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Girls with guns

For the album by Tommy Shaw, see Girls with Guns (album).

Girls with guns is a subgenre of action films and animation—often Asian films and anime—that portray a strong female protagonist who makes use of firearms to defend against or attack a group of antagonists.[citation needed] The genre typically involves gun-play, stunts and martial arts action.[citation needed]


The genre started in the late 1950s and early 1960s in Asia.[citation needed] Suzuki Seijun's 1958 film Underworld Beauty is an early example of a "girls with guns" film out of Japan. In 1966, Hong Kong actress Cheng Pei-pei starred in the Shaw Brothers Studio film Come Drink with Me, an early Chinese film of the genre. Rival Hong Kong studio, Golden Harvest Studios, had their own female fighter, Angela Mao who also helped popularize the trend in Asia.

In the early 1980s, two new actresses began to ascend in the Hong Kong action world: Michelle Yeoh and martial artist Cynthia Rothrock. They starred in the Corey Yuen directed film Yes Madam, (aka In the Line of Duty 2), which achieved commercial success.[citation needed] In the mid 1980s, many martial arts and action movies[which?] out of Japan and Hong Kong featured females either in leading or secondary roles that involved indulgent amounts of action and violence. Some well known actresses of this time period were Jade Leung, Yukari Oshima, Cynthia Khan and Joyce Godenzi.

The "girls with guns" genre has significant roots in Japan, where, since the 1950s, there have been numerous action and martial arts films[which?] featuring females as protagonists. Director Suzuki Seijun has been a champion of the genre, which, in Japan, has skewed heavily toward campy films. Some notable examples of Japanese "girls with guns" films over the decades include Suzuki's Underworld Beauty (1958), Hideo Tanaka's Sukeban Deka The Movie (1988), Suzuki's Pistol Opera (2001) and Kenta Fukasaku's Yo-Yo Girl Cop (2006).

The genre has also spread across Asia to countries such as Thailand, which has generated a slew of female-led action films, most notably starring Yanin "Jeeja" Vismitananda. South Korea has adopted the genre as well, but to a much lesser extent. It has manifested itself there in occasional and extremely mild forms. Films like Kang Je-gyu's 1999 work Shiri and Park Chan-wook's 2005 Sympathy for Lady Vengeance are examples of this.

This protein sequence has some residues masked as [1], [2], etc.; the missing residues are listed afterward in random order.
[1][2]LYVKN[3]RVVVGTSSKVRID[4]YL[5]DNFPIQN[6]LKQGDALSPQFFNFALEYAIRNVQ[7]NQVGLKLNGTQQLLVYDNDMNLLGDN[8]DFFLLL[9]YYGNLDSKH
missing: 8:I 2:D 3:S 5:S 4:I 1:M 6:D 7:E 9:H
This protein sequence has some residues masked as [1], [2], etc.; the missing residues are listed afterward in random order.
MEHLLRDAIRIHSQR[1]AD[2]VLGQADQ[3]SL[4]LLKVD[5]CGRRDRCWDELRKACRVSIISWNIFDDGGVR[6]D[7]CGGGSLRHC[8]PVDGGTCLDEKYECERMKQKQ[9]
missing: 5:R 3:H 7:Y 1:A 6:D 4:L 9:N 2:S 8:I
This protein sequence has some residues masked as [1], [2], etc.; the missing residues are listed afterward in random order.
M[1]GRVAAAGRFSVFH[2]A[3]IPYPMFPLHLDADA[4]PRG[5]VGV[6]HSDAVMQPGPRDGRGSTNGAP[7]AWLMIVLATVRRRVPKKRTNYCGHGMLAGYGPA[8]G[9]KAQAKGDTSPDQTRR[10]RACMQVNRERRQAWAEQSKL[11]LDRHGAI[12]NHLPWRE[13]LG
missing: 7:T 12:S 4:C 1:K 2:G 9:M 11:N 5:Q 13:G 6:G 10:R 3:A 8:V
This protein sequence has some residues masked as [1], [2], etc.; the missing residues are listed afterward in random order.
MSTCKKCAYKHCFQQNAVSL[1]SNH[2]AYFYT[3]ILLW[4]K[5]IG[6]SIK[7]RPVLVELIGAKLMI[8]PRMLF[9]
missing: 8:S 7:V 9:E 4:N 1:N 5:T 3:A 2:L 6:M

The West embraced the "girls with guns" genre as early as the 1970s with exploitation features such as Foxy Brown. The genre continued to thrive in the 1980s with modest budgeted films like Ms. 45 (aka Angel of Vengeance). The 2003 Hollywood film, Kill Bill, was a nostalgic reminiscence of these early genre works.

In Europe, the French director Luc Besson has been a major proponent of "girls with guns", having produced two of the most popular films of the genre worldwide: Nikita (1990, aka La Femme Nikita) and Léon (1994, aka Léon: The Professional or, simply, The Professional). He also produced the 2011 "girls with guns" film Colombiana.

The 1991 animated show, Æon Flux, is an early example of "girls with guns" on television.

"Girls with guns" has continued to thrive in the 21st century, with movies like Lara Croft: Tomb Raider, Salt, Resident Evil, Underworld franchise, Total Recall (and somehow more in the remake) and numerous others.

Anime and manga

The "girls-with-guns" genre has also permeated the anime space. Some examples include Bubblegum Crisis,[1][2] Gall Force,[2][3] Dirty Pair,[2][3] Gunsmith Cats,[3] Angel Heart,[4] Gunslinger Girl,[3] Noir, Madlax,[5] and El Cazador,.[6] More recent examples of "girls with guns" anime are Masamune Shirow's and Mamoru Oshii's Ghost in the Shell and its television adaptation Ghost in the Shell: Stand Alone Complex and Yasuomi Umetsu's works Kite, Mezzo Forte, Mezzo DSA, and Kite: Liberator.[7] The 2006 anime Black Lagoon contains examples of "girls with guns" subgenres: "maids with guns" and "nuns with guns".

Video Games


See also


  1. ^ " - Reviews - Bubblegum Crisis 2032 by Shouryu". Archived from the original on 2007-09-27. Retrieved 2007-09-06. 
  2. ^ a b c Bruce Carlson & Steve Pearl. "The Anime Primer". rec.arts.anime gestalt. Archived from the original on 2007-09-05. 
  3. ^ a b c d "How Many Girls with Guns Anime are There?". AnimeNation. 2003-10-23. Retrieved 2008-09-15. 
  4. ^ "Angel Heart on". Retrieved 2009-05-17. 
  5. ^ Wong, A. (March 2005). "Inside Bee Train". Newtype USA: 8–15. 
  6. ^ "January 3–10 News". Anime News Service. 2007-01-06. Retrieved 2007-01-19. Following Noir and Madlax, this El Cazador will be the third installment in a series of what Director Koichi Mashimo has referred to as his girls-with-guns genre trilogy. 
  7. ^ "Justin Sevakis's Review on Kite Liberator". Anime News Network. Retrieved 2010-01-15.